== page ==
In 2017, Karen English began experiencing pain related to Thoracic Outlet Syndrome (TOS). After nearly a year of medical consultations, she was referred to the Division of Thoracic Surgery to meet with Dean Donahue, MD, the director of the TOS Program.
George Perrone, a former music professor at Framingham State College and music director at Framingham High School from Natick, Massachusetts, was handling heavy musical equipment and setting up for a rehearsal when he felt a sudden, sharp pain in his abdomen. When the pain remained consistent through the next day, he called his primary health care doctor who referred him to a gastrointestinal surgeon at Massachusetts General Hospital.
“If I didn’t come in for the hernia, I would not have found out that I had a tumor on my lung,” said George. “The timing of the discovery was unbelievable. To the day, it was the anniversary of my wife’s lung cancer death 17 years ago. I remember Dr. Muniappan said to me, ‘you have an angel on your shoulder.’”
George’s lung cancer care team at Mass General was led by Ashok Muniappan, MD, thoracic surgeon, and Jessica Lin, MD, oncologist in the Center for Thoracic Cancers—two individuals George says he will not soon forget and will always treasure.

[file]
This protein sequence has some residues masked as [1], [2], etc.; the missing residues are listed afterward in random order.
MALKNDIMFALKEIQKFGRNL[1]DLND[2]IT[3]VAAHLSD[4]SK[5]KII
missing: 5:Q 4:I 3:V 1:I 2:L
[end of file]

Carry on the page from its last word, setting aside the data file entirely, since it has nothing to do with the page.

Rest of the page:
At Mass General, George received VATS (video assisted thoracoscopic surgery) lobectomy. George's post-operative care plan consists of a six-month check-in for two years to perform surveillance via cardiothoracic (CT) scans.
“I had one request before going into surgery: I said, ‘Dr. Muniappan, please play Mozart’s Piano Sonata in B-flat,’” he recalled. “I wish people could have witnessed the knowledge and confidence of the surgeons and staff.”
The request to be administered anesthesia is a moment also imprinted in Dr. Muniappan's memory. "He told me his son, Alexander, prepared for basketball games by playing Mozart and he requested the same," said Dr. Muniappan. "His son was a huge source of moral support. I have to believe it made a difference in his recovery."
With parents originally from Matera, Italy and a first language of Italian, George describes the amazement he felt at not only the care experience, but also the diversity of the members on the care team itself.
Today, George has been able to return to his current teaching position at Saint Joseph Preparatory High School and looks forward to returning soon to some of life’s joys, including maintaining his vegetable garden and embarking on his annual trip to Italy with his son.
From the post-operative nurses to the attending physicians, George’s experience came down to three words: intuitive, professional and compassionate.
“I’d rather go to Mass General than anywhere else,” he said. “Medically, musically and spiritually—the level of involvement in my care is something I’ll never forget.”
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